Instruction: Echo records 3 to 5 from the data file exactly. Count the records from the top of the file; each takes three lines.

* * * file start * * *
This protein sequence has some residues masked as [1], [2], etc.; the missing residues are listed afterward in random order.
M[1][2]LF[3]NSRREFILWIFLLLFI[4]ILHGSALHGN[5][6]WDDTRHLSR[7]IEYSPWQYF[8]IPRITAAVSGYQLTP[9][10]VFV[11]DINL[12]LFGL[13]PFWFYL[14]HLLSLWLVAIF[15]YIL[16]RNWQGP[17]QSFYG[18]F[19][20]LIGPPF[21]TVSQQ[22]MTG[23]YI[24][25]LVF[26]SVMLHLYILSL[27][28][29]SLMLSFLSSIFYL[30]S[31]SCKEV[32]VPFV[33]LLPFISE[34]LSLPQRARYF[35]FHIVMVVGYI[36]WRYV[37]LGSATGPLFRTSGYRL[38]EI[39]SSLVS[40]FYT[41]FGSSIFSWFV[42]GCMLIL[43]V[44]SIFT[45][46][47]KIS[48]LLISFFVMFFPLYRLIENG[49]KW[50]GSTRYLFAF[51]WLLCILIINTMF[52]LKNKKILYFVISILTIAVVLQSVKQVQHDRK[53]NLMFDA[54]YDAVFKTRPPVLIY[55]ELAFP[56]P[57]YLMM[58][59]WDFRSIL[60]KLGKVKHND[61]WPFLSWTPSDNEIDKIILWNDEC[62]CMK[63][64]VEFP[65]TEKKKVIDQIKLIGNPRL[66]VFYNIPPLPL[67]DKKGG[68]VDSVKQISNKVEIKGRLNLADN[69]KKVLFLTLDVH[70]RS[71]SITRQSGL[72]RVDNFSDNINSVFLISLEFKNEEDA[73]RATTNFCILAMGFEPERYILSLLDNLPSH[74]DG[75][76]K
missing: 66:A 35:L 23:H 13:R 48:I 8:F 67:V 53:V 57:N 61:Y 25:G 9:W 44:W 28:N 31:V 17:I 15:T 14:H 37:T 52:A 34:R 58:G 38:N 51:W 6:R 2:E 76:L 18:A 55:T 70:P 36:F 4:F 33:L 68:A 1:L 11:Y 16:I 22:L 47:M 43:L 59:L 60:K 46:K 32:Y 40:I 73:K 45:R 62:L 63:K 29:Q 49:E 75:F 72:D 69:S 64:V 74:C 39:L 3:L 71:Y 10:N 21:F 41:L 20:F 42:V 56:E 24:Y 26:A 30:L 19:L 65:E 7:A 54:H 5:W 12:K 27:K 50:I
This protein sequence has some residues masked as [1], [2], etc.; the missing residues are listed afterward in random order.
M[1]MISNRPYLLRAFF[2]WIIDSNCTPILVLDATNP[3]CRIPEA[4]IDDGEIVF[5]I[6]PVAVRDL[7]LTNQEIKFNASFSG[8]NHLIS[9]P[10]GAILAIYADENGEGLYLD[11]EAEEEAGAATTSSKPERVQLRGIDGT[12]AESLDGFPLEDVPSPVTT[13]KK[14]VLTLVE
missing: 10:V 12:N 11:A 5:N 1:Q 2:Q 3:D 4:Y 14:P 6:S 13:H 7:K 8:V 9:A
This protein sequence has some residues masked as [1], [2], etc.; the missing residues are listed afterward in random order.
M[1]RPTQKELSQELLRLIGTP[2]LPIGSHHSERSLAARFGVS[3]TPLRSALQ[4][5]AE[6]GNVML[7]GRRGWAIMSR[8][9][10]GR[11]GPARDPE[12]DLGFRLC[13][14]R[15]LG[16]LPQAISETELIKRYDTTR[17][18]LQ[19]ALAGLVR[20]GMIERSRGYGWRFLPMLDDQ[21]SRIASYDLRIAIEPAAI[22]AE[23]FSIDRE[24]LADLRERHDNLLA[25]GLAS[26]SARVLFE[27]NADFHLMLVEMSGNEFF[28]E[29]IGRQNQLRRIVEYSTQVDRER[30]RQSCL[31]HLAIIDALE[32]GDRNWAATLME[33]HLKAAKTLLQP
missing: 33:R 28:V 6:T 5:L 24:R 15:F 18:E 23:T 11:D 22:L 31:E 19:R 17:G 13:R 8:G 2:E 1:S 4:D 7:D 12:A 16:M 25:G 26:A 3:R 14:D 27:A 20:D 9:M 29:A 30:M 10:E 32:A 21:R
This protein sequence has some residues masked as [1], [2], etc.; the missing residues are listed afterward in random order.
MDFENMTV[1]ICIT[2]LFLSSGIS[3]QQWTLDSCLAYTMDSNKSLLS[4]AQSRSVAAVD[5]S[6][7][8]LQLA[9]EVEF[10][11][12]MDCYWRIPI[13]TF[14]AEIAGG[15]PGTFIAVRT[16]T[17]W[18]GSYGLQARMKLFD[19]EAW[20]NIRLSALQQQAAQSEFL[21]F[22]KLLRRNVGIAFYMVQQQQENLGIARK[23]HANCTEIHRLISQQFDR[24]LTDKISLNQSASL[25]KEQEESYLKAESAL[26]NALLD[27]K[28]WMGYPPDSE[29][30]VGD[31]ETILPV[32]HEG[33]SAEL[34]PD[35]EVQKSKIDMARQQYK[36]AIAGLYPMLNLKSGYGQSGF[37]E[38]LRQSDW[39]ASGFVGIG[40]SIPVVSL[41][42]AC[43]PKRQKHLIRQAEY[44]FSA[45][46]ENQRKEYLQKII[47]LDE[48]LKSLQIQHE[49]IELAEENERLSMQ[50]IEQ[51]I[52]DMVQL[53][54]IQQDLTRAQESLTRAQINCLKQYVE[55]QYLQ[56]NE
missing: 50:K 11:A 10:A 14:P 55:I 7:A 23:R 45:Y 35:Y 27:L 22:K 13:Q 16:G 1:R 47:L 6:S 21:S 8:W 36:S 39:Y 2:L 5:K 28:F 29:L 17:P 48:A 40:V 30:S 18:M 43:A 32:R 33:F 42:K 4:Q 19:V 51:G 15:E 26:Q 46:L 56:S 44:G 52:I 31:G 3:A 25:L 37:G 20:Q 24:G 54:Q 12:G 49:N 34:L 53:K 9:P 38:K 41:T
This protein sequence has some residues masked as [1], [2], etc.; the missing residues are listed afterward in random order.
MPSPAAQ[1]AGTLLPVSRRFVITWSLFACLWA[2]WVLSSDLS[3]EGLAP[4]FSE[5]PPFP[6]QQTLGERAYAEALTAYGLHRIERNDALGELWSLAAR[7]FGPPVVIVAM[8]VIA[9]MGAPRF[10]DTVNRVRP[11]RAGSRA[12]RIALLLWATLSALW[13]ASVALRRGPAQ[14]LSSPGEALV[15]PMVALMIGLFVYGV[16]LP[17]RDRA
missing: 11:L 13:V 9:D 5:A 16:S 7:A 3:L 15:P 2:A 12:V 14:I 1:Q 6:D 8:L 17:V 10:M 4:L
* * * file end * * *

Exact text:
This protein sequence has some residues masked as [1], [2], etc.; the missing residues are listed afterward in random order.
M[1]RPTQKELSQELLRLIGTP[2]LPIGSHHSERSLAARFGVS[3]TPLRSALQ[4][5]AE[6]GNVML[7]GRRGWAIMSR[8][9][10]GR[11]GPARDPE[12]DLGFRLC[13][14]R[15]LG[16]LPQAISETELIKRYDTTR[17][18]LQ[19]ALAGLVR[20]GMIERSRGYGWRFLPMLDDQ[21]SRIASYDLRIAIEPAAI[22]AE[23]FSIDRE[24]LADLRERHDNLLA[25]GLAS[26]SARVLFE[27]NADFHLMLVEMSGNEFF[28]E[29]IGRQNQLRRIVEYSTQVDRER[30]RQSCL[31]HLAIIDALE[32]GDRNWAATLME[33]HLKAAKTLLQP
missing: 33:R 28:V 6:T 5:L 24:R 15:F 18:E 23:T 11:D 22:L 31:E 19:R 17:G 13:R 8:G 2:E 1:S 4:D 7:D 12:A 16:M 25:G 26:A 3:R 14:D 27:A 20:D 9:M 29:A 30:M 10:E 32:A 21:R
This protein sequence has some residues masked as [1], [2], etc.; the missing residues are listed afterward in random order.
MDFENMTV[1]ICIT[2]LFLSSGIS[3]QQWTLDSCLAYTMDSNKSLLS[4]AQSRSVAAVD[5]S[6][7][8]LQLA[9]EVEF[10][11][12]MDCYWRIPI[13]TF[14]AEIAGG[15]PGTFIAVRT[16]T[17]W[18]GSYGLQARMKLFD[19]EAW[20]NIRLSALQQQAAQSEFL[21]F[22]KLLRRNVGIAFYMVQQQQENLGIARK[23]HANCTEIHRLISQQFDR[24]LTDKISLNQSASL[25]KEQEESYLKAESAL[26]NALLD[27]K[28]WMGYPPDSE[29][30]VGD[31]ETILPV[32]HEG[33]SAEL[34]PD[35]EVQKSKIDMARQQYK[36]AIAGLYPMLNLKSGYGQSGF[37]E[38]LRQSDW[39]ASGFVGIG[40]SIPVVSL[41][42]AC[43]PKRQKHLIRQAEY[44]FSA[45][46]ENQRKEYLQKII[47]LDE[48]LKSLQIQHE[49]IELAEENERLSMQ[50]IEQ[51]I[52]DMVQL[53][54]IQQDLTRAQESLTRAQINCLKQYVE[55]QYLQ[56]NE
missing: 50:K 11:A 10:A 14:P 55:I 7:A 23:R 45:Y 35:Y 27:L 22:K 13:Q 16:G 1:R 47:L 6:S 21:S 8:W 36:S 39:Y 2:L 5:K 28:F 29:L 17:P 48:A 40:V 30:S 18:M 43:A 32:R 33:F 42:K 4:Q 19:V 51:G 15:E 26:Q 46:L 56:S 44:G 52:I 31:G 3:A 25:L 37:G 20:Q 24:G 54:Q 12:G 49:N 34:L 53:K 9:P 38:K 41:T
This protein sequence has some residues masked as [1], [2], etc.; the missing residues are listed afterward in random order.
MPSPAAQ[1]AGTLLPVSRRFVITWSLFACLWA[2]WVLSSDLS[3]EGLAP[4]FSE[5]PPFP[6]QQTLGERAYAEALTAYGLHRIERNDALGELWSLAAR[7]FGPPVVIVAM[8]VIA[9]MGAPRF[10]DTVNRVRP[11]RAGSRA[12]RIALLLWATLSALW[13]ASVALRRGPAQ[14]LSSPGEALV[15]PMVALMIGLFVYGV[16]LP[17]RDRA
missing: 11:L 13:V 9:D 5:A 16:S 7:A 3:L 15:P 2:A 12:V 14:I 1:Q 6:D 8:L 17:V 10:M 4:L